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Nas dishes real talk about his career at screening of 'Nas: Time is Illmatic'

Last night Time Inc. chief content officer Norm Pearlstine hosted a screening at the Time-Life building of the new documentary Nas: Time is Illmatic, followed by a conversation between Nas and venture capitalist and unlikely rap fan Ben Horowitz. The film recounts the rapper’s rise to fame with his earth-shaking 1994 debut, Illmatic, from his childhood in Queensbridge through Illmatic‘s runaway success, and examines the ways it still reverberates through hip-hop culture.

After the movie Nas took the stage with Horowitz, where he admitted that he wasn’t particularly enthusiastic about the film project at first, but warmed to the idea over time. He also revealed some candid thoughts on stardom (“You never really get used to it, but there are worse things that can happen”), being compared to Walt Whitman (“It kind of goes over my head”), and whether or not he still thinks hip-hop is dead (“The spirit is still alive, but things need to die so new things can take over”).

Nas: Time is Illmatic is available on iTunes, Google Play, Amazon Instant Video, and Vudu, and it airs tonights at 9 p.m. on Showtime.

'Nas: Time is Illmatic' tells the story behind an iconic album

In 1994, a relatively unknown hip-hop artist named Nas released his debut album Illmatic to mediocre sales. Over the next seven years, the album rode a surge of critical acclaim to platinum status in 2001—cementing itself as a landmark in East Coast hip-hop. Twenty years later, Nas is telling fans old and new the story of his creative roots in the documentary Nas: Time is Illmatic, out this week.

Today, the 2014 Tribeca Film Festival opener is in limited release in New York City and Los Angeles.  The doc, directed by One9, is described as “a thrilling account of Nas’ evolution from a young street poet to a visionary MC.” The 71-minute film offers an intimate narrative of the forces in Nas’ early life that shaped him as a music artist—from his childhood in Queensbridge N.Y. to his young adult years on the ’80s hip-hop scene—as well as firsthand insight into the time and place that bore Illmatic. “We knew we couldn’t tell the story of Illmatic without telling the culture around it,” One9 explained to Vice.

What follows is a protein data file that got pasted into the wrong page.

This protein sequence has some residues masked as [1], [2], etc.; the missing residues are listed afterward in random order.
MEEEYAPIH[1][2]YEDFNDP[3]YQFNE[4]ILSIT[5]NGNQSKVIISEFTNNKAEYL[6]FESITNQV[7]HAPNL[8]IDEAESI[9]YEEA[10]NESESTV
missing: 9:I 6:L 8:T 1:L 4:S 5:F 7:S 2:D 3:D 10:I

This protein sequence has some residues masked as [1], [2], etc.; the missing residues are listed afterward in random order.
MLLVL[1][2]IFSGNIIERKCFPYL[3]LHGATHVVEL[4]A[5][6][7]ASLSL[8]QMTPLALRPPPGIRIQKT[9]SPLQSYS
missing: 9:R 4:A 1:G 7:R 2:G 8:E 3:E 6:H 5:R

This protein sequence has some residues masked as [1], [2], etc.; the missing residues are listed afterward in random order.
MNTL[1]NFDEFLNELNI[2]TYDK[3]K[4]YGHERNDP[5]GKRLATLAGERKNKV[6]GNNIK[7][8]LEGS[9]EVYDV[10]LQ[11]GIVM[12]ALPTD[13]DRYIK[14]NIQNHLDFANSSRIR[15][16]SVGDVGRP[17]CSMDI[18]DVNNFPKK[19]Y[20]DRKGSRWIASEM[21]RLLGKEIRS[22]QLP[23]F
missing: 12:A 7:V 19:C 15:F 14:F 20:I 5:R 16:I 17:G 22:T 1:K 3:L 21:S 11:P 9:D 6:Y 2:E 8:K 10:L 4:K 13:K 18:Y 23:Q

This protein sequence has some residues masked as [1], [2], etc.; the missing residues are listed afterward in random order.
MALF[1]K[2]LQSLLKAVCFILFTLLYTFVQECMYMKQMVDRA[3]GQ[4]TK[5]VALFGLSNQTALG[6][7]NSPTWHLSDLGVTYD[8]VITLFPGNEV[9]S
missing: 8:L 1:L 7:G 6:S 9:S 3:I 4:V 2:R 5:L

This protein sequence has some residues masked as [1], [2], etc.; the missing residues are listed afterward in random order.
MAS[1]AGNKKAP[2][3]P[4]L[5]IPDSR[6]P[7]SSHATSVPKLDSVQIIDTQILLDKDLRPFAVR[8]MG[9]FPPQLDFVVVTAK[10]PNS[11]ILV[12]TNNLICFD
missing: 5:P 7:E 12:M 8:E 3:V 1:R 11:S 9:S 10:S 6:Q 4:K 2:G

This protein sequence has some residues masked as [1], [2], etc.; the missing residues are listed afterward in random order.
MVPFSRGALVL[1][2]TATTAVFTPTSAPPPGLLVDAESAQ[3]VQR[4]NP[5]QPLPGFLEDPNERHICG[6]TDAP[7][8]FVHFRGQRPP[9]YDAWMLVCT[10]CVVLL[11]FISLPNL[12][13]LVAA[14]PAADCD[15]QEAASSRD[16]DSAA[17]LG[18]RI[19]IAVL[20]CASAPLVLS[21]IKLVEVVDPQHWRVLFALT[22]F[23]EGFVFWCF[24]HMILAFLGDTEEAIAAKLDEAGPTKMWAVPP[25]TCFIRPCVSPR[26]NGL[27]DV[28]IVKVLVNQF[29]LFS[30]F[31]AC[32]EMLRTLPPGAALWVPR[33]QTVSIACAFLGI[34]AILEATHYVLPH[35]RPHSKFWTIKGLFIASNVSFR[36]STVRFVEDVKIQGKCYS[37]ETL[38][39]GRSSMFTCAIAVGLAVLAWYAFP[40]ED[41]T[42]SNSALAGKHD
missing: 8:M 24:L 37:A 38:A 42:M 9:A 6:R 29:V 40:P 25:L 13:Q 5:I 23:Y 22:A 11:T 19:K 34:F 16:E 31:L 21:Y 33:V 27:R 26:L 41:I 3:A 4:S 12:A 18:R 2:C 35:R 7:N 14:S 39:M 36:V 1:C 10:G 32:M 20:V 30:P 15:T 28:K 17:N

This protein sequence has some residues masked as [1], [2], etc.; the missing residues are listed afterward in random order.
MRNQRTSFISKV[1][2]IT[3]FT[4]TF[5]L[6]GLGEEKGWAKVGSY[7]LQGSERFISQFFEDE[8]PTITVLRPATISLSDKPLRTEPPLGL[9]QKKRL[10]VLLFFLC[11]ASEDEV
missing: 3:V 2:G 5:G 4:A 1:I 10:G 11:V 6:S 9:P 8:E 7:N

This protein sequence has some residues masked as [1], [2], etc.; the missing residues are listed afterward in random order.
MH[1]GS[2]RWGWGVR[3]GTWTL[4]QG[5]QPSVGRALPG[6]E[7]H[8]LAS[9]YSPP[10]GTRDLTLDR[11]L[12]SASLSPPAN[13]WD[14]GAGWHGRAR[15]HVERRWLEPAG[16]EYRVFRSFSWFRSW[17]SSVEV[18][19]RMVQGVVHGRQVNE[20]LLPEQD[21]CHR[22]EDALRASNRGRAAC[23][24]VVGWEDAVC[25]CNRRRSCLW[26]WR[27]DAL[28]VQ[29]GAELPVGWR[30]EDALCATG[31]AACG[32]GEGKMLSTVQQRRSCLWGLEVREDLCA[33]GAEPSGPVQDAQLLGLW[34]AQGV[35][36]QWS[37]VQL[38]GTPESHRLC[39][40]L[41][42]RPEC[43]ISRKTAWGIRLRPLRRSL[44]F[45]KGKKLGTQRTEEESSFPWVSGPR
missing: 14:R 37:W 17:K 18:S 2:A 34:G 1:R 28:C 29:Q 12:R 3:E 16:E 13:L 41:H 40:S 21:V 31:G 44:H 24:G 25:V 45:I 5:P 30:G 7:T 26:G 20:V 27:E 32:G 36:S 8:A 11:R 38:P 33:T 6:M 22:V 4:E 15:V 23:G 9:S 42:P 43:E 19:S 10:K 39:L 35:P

Time is Illmatic features interviews with Nas’ biggest influencers, including his brother, the father who left his family, and the producers on Illmatic: Large Professor, Pete Rock, Q-Tip, L.E.S., and DJ Premier. The filmmakers (mostly Nas’ friends) also spoke with the people that now count Nas as a profound influencer, like Alicia Keys and Pharrell Williams. Time is Illmatic will screen tomorrow night only in a number of other cities. It will be available for download on iTunes/OnDemand on Friday Oct. 3.

 

Nas brings 'Illmatic,' New York City trash cans to SXSW

In her book Is Everyone Hanging Out Without Me? (And Other Concerns), Mindy Kaling of the American Office argues that “with the [British Office] character David Brent, Ricky Gervais guaranteed that he would live in the pantheon forever, even if he did years of terrible, mediocre stuff.”

Gervais should get a beer with Nas. While he hasn’t produced anything truly terrible yet, the 38-old rapper will likely never outdo his 1994 debut, Illmatic. He’s had some good albums (and some just-okay ones) since then, but that record — one of hip-hop’s finest, period — will always define him.

As such, the classic East Coast album was on everyone’s mind at the Queensbridge rapper’s SXSW show at ACL’s Moody Theater. The stage was expertly dressed to resemble a New York street corner, complete with graffiti, a subway entrance, and an authentic-looking NYC trash can. For the many traveling New Yorkers weary on the last night of the festival, it was a little tempting to pull out a Metrocard and ride the imaginary train all the way back home.

Nas was also looking to take a trip to another time and place. Much like Jay-Z’s recent Carnegie Hall debut (which featured a Nas cameo), this NYCentric show splashed the wall with large, postcard-ready images of Big Apple icons like the Empire State Building and the Brooklyn Bridge. The decor cemented what many had hoped: Nas would be serving up llmatic, the album that helped shape the New York sound.

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